By Part Two, the House of Atreides has fallen, as Paul and Lady Jessica seek sanctuary and, eventually, acceptance with a Fremen tribe and their leader, Stilgar (Javier Bardem). Paul yearns for Chani (Zendaya), the Fremen warrior who’s walked right out of his dreams but has grown suspicious of claims that he is the tribe’s long-awaited saviour. Elsewhere, Princess Irulan (Florence Pugh), daughter of the Padishah Emperor (Christopher Walken), worries about her father’s inaction.

Herbert wrote the sequel, Dune Messiah, partly in response to those he believed had failed to grasp the complicated, sinister implications of Paul’s ascendancy. Villeneuve, in interviews, has already expressed his ambition to turn Messiah into a third film. But it, too, is no guarantee – and so he and co-writer Jon Spaihts have altered Herbert’s text in key places to make the second book’s thematic points here. And, my God, does the final third of Part Two emanate pure menace. It’s unlike any other blockbuster in existence.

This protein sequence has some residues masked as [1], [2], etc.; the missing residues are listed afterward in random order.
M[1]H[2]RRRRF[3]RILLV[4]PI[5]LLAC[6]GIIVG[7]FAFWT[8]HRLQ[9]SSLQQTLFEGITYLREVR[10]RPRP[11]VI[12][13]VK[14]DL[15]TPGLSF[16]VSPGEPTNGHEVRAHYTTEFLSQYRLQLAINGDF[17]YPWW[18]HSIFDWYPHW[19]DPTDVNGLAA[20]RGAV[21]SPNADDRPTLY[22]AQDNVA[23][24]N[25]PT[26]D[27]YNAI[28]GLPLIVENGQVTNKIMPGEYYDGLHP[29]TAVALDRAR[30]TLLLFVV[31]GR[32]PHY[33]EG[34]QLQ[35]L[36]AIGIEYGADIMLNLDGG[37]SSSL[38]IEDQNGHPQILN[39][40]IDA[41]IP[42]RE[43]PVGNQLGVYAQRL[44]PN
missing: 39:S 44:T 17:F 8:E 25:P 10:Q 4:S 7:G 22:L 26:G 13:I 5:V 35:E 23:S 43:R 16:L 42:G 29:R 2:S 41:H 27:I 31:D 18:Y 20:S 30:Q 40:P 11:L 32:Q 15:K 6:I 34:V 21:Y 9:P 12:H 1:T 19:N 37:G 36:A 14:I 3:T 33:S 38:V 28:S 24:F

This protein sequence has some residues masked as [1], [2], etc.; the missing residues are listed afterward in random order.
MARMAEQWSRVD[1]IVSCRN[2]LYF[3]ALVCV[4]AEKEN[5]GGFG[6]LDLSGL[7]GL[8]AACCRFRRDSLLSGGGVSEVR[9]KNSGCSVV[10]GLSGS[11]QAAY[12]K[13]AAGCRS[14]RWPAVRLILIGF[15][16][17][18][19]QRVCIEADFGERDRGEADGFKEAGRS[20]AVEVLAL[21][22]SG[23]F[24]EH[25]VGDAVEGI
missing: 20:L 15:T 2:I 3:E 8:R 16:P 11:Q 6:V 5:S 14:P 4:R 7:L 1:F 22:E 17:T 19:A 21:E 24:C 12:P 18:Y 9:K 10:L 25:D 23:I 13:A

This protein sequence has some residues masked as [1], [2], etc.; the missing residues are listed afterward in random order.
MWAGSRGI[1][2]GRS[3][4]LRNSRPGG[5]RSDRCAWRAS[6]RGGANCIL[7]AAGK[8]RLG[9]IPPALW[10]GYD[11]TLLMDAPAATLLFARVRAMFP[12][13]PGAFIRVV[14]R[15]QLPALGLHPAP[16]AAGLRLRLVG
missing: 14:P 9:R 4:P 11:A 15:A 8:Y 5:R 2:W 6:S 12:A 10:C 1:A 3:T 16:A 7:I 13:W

Chalamet and Ferguson take all that was regal and dignified about their performances, and apply to them a poisoned tip. Chani is critical here, too, with a significantly expanded role as the film’s moral centre – Zendaya holds the film in her palm, with resolution and clarity. Granted, the traditional baddies are still here: Stellan Skarsgård’s Baron Harkonnen returns, still floating around in his evil little nightgown, and we’re finally introduced to his nephew and heir, Feyd-Rautha.

He’s played by Austin Butler without a trace of the Elvis drawl, but with such an uncanny Skarsgård impersonation that sons Alexander, Gustaf, Bill and Valter should be concerned they’re about to be replaced. Butler not only cleanses the mind of any memory of Sting in metal underpants (from David Lynch’s notorious 1984 take) but commits every cell of his body, from his bald head to ink-stained teeth, to snarling and slaying his way across the universe.